By Jody Bourton
Earth News reporter
Limited reach, the kangaroo
Why do kangaroos have such small arms?
Scientists now think they know why, helping to explain why the unusually-shaped marsupials have tiny arms yet such long legs.
Kangaroos have small forelimbs because short arms are necessary to survive within their mother's pouch soon after they are born, a new analysis confirms.
This need to crawl at an early age constrained the evolution of marsupial body shapes, leading to the animals we see today, scientists say.
The research also provides intriguing clues as to why there are no marsupials with flippers or wings.
The study is published in the Australian Journal of Zoology.
Compared to placental mammals, marsupials such as kangaroos are born at an early stage of foetal development.
They end up 'stuck' with this forelimb shape in later life
Dr Jim Copper
Syracuse University, New York, US
Once born they immediately climb or crawl in the pouch to their mother's teat using unusually well developed forelimbs.
"It occurred to me that this type of birth strategy could have constrained the evolutionary diversification of their forelimb shapes," says Dr Jim Cooper of Syracuse University, New York in the US.
"The idea is that since they need the forelimbs to climb across their mother's belly at birth, they end up 'stuck' with this forelimb shape in later life," he says.
The idea is not new, being first proposed in the 1970s.
But the predictions of this so-called "constraint hypothesis" had never been tested.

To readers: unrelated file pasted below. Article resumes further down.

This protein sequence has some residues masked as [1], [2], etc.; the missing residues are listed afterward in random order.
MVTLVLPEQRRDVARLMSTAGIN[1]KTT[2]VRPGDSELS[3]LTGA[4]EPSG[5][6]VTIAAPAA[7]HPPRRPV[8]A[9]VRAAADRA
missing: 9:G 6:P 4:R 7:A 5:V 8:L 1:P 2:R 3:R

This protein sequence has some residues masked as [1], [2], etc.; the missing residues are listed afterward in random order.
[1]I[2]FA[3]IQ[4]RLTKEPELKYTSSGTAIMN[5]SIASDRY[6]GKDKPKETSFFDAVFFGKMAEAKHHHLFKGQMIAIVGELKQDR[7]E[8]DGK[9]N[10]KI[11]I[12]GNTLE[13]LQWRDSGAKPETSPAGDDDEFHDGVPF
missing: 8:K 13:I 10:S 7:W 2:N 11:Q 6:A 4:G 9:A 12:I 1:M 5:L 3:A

So Dr Cooper worked with Professor Scott Steppan from Florida State University in Tallahassee, US, to design a study to do just that.
Using skeletons of an extensive range of mammals from various scientific and museum collections, the researchers measured and compared their different body shapes, mapping the diversity of limb proportions between marsupial and placental mammals.
That revealed that the evolution of marsupial forelimbs has indeed been constrained compared to those of placental mammals.
"Our results show tremendous support for the existence of a very powerful constraint on marsupial limb evolution," Dr Cooper says.
"We now know that marsupial forelimb shape has been evolving at a much slower rate in comparison to their sister group, the placental mammals."
"If they can't make the crawl, then they don't survive, so the importance of having 'good climbing forelimbs' trumps the importance of having good running forelimbs."
That also explains why kangaroos have such long hind limbs.
"We also know the rate of hind limb shape evolution has not been slower among the marsupials."
That is because the development of hind legs were not constrained by life in the pouch.
So they are able to grow long to enable kangaroos to hop fast, compensating for the lack of effective front legs that can be used for four-legged running.
The constraint hypothesis may also explain why marsupials have never taken to the air or water, as their forelimbs cannot evolve into structures capable of flying or swimming.
"This concept has profound implications for answering such questions as 'why are there no marsupial bats or whales?'" says Dr Cooper.
"You don't see any marsupials that swim with flippers, even though this useful adaptation has evolved three times in the placental mammals," he says.
"The stronger the support for this hypothesis, then the more certain we are that we can explain the root cause of this major evolutionary pattern."